This research confirms suicidal ideation and suicide attempts are an issue in Viet Nam and particularly, among children and young people and also looks at the main perceptions around this issue. While the rate of suicide among adolescents in Viet Nam is relatively low compared with other countries in the region, there is growing concern that suicide in Viet Nam is on the rise and actions need to be taken to address this issue. People interviewed tend to view girls as more susceptible than boys to committing suicide. Additionally, in Dien Bien, the availability of poisonous leaves appears to facilitate suicide attempts particularly among Hmong girls, who live near to where the poisonous leaves grow. However, the researchers found limited data to corroborate these perceptions making it necessary to exercise caution before generalising about suicide among particular ethnic groups, or between boys and girls.

Carried out as part of a broader collaboration between UNICEF Viet Nam and the Ministry of Labour, Invalids and Social Affairs, with research and technical expertise provided by the Overseas Development Institute and the Institute for Family and Gender Studies in Hanoi, this study aims to provide an overview of mental health of children and young people in Viet Nam. Findings from this study will inform recommendations on how to address children and young people's mental health and will feed into both existing national level programmes, including the National Programme on Social Support and Rehabilitation for People with Mental Illness and the National Targeted Programme on Health, as well as future programming and legal frameworks that are being planned including the National Strategy on Mental Health, 2016-2025, with a view to 2030.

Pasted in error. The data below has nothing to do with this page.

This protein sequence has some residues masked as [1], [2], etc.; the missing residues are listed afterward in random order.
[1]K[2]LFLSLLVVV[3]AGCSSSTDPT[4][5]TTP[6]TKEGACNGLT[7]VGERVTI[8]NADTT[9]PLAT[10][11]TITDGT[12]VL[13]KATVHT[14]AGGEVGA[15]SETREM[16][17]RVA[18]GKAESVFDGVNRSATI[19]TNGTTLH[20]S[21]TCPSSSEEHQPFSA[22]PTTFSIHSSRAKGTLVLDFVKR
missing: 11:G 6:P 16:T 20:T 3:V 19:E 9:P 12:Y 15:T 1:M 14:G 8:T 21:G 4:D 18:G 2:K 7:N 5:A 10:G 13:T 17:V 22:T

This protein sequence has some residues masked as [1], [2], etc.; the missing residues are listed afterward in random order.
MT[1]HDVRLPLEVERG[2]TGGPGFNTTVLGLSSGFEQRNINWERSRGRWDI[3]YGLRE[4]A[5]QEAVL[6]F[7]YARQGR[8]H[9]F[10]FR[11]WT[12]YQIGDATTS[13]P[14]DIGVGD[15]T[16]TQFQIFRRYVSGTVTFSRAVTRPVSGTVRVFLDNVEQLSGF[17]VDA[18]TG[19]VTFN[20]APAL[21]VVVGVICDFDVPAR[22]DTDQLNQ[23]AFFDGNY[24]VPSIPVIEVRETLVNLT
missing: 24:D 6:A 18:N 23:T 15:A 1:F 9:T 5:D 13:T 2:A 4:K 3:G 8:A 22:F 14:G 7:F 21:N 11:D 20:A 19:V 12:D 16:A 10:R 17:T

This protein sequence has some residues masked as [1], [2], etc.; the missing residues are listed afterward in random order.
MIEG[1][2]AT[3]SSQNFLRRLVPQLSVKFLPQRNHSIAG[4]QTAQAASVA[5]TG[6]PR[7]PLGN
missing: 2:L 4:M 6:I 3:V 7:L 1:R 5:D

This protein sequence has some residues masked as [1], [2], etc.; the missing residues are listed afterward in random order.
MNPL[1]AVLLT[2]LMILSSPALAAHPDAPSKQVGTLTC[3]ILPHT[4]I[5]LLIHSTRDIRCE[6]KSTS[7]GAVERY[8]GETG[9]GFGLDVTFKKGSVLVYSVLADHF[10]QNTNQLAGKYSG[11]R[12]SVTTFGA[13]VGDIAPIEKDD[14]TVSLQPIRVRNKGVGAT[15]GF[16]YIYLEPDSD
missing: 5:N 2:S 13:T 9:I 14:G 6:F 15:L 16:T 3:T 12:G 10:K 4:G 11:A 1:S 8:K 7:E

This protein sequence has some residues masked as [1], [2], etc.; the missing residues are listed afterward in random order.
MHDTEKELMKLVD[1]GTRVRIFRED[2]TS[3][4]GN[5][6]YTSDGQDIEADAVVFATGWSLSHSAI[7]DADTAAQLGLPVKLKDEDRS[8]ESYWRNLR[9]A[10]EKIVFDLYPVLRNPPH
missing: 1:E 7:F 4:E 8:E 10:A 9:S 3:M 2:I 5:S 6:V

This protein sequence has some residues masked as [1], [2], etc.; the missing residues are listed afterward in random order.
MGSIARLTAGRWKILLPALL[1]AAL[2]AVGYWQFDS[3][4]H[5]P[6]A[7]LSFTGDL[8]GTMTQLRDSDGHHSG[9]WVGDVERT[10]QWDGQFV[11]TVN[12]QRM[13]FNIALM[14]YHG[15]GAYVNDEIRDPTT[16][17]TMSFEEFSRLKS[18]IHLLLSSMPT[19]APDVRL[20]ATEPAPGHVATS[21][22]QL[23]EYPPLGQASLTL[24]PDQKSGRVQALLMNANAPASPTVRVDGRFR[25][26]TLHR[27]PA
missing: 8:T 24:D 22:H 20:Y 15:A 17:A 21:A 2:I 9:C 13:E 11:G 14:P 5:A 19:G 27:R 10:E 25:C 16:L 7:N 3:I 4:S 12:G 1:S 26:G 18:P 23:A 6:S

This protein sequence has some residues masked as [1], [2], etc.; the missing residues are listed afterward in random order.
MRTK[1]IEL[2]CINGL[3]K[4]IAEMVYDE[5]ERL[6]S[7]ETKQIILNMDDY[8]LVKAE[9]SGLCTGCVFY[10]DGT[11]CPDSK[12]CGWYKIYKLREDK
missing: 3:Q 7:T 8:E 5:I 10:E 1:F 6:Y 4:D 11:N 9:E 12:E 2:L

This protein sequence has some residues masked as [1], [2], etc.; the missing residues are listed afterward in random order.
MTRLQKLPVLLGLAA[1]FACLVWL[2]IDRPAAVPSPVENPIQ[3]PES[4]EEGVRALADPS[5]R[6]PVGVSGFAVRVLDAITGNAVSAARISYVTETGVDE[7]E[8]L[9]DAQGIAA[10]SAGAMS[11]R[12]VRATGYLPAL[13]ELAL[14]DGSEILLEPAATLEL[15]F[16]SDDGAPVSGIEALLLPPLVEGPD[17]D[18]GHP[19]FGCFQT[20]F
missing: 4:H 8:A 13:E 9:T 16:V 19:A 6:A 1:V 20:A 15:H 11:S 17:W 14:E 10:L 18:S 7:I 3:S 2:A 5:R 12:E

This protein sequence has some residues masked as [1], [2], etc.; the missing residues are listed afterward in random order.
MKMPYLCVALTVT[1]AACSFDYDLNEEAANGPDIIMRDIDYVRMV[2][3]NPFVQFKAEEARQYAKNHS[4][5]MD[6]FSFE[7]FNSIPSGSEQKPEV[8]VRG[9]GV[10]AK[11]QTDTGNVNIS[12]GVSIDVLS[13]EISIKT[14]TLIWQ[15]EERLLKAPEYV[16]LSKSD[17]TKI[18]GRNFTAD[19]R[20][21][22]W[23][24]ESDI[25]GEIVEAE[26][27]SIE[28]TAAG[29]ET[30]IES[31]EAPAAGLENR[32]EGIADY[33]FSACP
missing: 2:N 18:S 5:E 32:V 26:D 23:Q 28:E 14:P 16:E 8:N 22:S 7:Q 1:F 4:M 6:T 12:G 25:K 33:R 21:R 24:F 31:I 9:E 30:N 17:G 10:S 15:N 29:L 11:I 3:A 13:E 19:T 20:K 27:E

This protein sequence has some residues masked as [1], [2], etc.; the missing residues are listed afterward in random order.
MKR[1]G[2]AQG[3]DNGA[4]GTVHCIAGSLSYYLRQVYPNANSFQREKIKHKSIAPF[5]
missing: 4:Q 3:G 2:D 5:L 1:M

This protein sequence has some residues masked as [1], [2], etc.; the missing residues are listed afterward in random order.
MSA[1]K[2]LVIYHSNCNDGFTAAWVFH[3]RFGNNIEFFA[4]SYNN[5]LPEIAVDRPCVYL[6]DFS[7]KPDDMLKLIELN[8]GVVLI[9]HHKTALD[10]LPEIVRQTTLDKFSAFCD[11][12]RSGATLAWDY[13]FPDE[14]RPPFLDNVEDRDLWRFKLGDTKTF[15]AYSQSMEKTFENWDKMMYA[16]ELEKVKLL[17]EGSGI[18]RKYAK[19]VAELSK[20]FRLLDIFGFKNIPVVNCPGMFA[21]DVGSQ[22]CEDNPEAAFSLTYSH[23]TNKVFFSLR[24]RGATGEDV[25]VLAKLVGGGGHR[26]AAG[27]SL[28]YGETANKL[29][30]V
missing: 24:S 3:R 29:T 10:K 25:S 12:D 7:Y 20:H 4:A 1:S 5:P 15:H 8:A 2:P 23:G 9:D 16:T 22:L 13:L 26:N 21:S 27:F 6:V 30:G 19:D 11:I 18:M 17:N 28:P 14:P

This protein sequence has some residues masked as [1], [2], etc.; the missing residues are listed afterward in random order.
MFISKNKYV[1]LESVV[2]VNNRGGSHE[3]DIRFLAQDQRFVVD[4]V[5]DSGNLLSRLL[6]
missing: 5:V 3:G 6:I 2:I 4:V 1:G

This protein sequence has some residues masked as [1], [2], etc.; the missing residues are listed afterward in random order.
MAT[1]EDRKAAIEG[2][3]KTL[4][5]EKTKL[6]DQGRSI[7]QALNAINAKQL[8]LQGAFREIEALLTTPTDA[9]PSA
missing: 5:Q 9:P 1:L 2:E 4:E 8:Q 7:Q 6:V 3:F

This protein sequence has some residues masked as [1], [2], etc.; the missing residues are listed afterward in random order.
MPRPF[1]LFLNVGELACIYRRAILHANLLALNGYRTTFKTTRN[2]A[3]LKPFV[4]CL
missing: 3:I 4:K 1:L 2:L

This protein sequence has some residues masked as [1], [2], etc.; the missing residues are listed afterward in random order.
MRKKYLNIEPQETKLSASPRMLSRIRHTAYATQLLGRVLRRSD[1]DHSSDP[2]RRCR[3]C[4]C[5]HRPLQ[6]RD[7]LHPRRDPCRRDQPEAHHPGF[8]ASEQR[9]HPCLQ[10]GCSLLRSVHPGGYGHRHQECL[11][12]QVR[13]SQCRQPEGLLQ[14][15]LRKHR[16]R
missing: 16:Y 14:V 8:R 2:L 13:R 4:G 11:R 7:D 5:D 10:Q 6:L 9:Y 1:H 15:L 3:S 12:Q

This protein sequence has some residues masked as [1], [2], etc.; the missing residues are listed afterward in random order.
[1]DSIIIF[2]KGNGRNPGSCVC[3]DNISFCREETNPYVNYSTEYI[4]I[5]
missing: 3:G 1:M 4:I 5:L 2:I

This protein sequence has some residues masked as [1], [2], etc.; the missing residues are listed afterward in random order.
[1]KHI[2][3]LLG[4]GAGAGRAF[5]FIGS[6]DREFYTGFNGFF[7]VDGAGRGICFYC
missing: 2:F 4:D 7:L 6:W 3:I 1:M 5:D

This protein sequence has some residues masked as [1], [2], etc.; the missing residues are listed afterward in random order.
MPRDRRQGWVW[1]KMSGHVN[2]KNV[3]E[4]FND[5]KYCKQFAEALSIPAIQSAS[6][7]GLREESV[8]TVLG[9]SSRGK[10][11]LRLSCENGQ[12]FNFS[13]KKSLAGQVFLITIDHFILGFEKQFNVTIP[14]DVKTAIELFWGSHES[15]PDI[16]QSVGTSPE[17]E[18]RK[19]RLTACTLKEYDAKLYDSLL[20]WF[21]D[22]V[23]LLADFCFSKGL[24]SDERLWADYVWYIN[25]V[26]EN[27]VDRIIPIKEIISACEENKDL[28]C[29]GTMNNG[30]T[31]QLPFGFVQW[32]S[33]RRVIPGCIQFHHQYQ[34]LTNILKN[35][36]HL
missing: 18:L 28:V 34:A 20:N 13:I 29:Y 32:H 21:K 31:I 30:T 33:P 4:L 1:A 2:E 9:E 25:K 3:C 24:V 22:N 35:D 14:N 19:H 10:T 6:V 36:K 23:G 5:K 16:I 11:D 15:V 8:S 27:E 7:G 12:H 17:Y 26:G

Notes for Editors:

According to WHO, mental disorders are defined as "a combination of abnormal thoughts, perceptions, emotions, behaviour and relationships with others," whereas biologically based disorders can include depression, bipolar affective disorder, schizophrenia and other psychoses, dementia, intellectual disabilities and developmental disorders including autism (WHO, fact sheet 2016). In addition to biologically based disorders, mental health can also be affected by psychosocial factors that cause distress. According to the Cape Town Principles, 'psychological effects' are defined as those experiences that affect emotions, behaviour, thoughts, memory and learning ability and the perception and understanding of a given situation" (Cape Town Principles, UNICEF 1997). These include social effects on well-being as a result of various factors such as poverty, war, migration, famine, climate change and so on.

This study draws, builds on and complements ongoing work carried out by Overseas Development Institute in partnership with Institute for Family and Gender Studies on gendered social norm change processes (e.g. around the value of girls' education; the gender division of labour and decision-making in the household, marriage, gender-based violence) with young people which is believed to be vital to contextualise mental health and psychosocial wellbeing. Such discriminatory norms are typically influenced by multiple contexts (global discourses and international frameworks, national political ideologies and development trajectories, subnational context), but are also reframed through individual and community experiences and perceptions.

zipClick here to download the full study package


UNICEF works in some of the world's toughest places, to reach the world's most disadvantaged children. Across 190 countries and territories, we work for every child, everywhere, to build a better world for everyone. For more information about UNICEF and its work for children visit www.unicef.org/vietnam .